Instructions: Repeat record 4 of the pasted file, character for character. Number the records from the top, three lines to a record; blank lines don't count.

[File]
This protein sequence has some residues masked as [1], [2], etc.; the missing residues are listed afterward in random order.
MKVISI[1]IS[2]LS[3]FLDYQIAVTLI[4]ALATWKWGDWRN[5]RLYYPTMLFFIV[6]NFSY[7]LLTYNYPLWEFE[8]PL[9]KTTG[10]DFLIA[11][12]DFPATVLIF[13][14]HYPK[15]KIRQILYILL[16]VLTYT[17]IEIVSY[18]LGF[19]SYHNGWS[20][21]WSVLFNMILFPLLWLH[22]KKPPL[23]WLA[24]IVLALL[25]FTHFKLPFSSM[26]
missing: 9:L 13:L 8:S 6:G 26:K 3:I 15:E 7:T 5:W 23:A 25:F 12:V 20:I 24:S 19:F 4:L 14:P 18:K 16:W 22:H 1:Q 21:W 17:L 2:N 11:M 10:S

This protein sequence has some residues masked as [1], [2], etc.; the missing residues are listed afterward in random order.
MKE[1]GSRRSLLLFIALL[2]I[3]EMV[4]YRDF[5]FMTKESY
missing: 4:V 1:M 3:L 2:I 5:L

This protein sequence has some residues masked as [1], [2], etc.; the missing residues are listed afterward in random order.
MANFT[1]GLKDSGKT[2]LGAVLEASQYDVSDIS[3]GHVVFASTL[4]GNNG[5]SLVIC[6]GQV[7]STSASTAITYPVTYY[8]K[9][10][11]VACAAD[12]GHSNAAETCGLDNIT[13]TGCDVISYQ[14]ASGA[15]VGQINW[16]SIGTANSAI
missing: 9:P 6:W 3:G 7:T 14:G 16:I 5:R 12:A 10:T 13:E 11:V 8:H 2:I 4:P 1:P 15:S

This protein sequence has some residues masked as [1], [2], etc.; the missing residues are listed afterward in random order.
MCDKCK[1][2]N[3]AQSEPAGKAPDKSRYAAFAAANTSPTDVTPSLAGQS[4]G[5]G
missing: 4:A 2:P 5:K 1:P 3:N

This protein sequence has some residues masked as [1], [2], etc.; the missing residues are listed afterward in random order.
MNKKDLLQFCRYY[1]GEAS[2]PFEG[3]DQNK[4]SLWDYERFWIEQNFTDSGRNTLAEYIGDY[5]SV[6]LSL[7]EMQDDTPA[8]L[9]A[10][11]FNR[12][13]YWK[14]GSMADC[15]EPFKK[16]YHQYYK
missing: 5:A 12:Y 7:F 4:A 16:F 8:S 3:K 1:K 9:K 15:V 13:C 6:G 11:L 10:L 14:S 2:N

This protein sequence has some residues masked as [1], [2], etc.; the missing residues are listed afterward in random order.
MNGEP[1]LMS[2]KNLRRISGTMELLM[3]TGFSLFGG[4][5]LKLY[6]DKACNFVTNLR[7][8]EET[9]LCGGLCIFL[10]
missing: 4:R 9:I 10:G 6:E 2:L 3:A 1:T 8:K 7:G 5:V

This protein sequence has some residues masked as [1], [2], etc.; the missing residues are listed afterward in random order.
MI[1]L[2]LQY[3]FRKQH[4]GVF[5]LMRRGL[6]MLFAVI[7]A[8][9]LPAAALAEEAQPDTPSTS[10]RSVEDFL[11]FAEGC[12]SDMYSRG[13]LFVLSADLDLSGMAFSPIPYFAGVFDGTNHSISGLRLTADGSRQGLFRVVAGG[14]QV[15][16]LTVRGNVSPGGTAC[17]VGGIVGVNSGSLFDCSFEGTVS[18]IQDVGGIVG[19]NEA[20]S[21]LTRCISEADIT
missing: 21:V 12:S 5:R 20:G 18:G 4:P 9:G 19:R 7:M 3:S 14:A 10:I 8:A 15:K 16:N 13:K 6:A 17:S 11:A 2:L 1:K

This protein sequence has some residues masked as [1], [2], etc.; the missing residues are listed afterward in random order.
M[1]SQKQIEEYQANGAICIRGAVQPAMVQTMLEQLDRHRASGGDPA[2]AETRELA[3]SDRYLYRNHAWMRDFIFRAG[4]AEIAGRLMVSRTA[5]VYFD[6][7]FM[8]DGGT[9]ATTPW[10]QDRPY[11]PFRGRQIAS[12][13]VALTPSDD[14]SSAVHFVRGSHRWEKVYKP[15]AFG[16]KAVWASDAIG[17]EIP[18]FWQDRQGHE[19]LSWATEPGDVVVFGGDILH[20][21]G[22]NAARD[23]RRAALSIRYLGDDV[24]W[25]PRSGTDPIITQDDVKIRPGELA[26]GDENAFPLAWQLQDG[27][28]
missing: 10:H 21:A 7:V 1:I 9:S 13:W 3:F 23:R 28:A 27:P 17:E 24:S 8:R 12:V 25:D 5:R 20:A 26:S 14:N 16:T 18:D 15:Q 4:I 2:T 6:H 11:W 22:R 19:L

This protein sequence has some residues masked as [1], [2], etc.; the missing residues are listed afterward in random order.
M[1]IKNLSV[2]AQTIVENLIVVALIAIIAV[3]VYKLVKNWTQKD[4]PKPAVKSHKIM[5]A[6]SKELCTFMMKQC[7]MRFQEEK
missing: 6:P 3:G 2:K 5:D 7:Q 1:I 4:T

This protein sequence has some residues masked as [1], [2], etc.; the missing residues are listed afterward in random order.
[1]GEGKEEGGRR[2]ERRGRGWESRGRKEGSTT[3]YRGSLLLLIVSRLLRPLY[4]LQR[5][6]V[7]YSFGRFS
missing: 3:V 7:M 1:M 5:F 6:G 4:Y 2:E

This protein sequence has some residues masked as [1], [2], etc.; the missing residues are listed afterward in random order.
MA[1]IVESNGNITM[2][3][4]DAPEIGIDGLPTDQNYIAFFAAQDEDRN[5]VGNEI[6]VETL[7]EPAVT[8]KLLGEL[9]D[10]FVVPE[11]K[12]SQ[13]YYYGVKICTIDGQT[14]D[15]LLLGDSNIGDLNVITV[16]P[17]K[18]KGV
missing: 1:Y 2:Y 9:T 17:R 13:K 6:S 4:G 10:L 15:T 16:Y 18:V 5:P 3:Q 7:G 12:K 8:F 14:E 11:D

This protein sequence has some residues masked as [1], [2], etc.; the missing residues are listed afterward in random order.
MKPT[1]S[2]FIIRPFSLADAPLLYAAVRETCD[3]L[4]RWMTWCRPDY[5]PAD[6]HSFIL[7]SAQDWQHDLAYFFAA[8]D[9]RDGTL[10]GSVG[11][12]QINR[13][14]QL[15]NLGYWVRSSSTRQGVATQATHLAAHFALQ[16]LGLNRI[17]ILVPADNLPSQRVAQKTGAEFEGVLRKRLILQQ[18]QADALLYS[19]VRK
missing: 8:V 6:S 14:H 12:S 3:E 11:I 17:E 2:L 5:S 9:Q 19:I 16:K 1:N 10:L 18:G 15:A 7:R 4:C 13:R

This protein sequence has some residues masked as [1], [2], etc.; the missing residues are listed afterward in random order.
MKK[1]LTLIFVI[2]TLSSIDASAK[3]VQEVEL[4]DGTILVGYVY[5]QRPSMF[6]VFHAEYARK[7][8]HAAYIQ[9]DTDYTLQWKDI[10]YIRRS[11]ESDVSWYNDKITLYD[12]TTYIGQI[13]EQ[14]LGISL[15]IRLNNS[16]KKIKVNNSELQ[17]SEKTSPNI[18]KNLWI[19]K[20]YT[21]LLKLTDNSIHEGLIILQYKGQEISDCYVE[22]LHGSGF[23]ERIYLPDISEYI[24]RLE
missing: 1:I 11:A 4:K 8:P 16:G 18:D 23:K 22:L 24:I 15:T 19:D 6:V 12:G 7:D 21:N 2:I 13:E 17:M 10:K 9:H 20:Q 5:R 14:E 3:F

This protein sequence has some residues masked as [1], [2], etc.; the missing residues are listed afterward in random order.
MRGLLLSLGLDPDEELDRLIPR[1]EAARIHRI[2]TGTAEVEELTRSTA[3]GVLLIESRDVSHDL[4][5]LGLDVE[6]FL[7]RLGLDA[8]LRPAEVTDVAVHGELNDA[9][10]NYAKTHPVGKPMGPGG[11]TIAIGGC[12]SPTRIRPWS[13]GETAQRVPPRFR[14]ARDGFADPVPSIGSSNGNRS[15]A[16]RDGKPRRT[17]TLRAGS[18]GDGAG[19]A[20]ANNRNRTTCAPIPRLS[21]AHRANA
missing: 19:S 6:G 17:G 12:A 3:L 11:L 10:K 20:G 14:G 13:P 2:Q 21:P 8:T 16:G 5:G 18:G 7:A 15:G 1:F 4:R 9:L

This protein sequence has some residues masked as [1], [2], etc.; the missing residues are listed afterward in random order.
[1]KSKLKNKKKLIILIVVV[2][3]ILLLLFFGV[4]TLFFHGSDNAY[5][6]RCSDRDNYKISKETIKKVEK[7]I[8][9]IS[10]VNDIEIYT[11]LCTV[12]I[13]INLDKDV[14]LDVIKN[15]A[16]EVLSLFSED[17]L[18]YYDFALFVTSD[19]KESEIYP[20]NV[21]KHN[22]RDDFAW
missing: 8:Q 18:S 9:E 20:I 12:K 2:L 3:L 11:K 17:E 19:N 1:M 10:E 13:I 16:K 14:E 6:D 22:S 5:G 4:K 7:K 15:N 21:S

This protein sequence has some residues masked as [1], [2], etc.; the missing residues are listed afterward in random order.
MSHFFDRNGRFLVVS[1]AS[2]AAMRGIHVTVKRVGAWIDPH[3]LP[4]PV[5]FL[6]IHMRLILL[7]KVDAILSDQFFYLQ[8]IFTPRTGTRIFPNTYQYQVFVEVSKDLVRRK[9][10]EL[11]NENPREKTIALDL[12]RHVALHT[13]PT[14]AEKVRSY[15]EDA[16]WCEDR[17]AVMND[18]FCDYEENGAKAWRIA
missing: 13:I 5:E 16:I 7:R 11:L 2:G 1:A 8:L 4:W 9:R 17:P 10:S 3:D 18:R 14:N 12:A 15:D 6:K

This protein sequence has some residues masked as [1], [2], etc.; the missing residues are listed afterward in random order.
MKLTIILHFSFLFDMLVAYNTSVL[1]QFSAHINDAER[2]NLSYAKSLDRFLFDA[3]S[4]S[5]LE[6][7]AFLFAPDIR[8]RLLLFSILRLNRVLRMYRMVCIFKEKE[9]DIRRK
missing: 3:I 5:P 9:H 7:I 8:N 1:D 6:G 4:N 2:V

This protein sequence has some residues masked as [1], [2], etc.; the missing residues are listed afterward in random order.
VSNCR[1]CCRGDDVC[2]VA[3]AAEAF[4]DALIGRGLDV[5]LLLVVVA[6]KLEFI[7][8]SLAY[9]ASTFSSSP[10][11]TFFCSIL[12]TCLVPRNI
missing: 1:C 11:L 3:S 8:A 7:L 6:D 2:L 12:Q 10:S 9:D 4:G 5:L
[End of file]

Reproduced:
This protein sequence has some residues masked as [1], [2], etc.; the missing residues are listed afterward in random order.
MCDKCK[1][2]N[3]AQSEPAGKAPDKSRYAAFAAANTSPTDVTPSLAGQS[4]G[5]G
missing: 4:A 2:P 5:K 1:P 3:N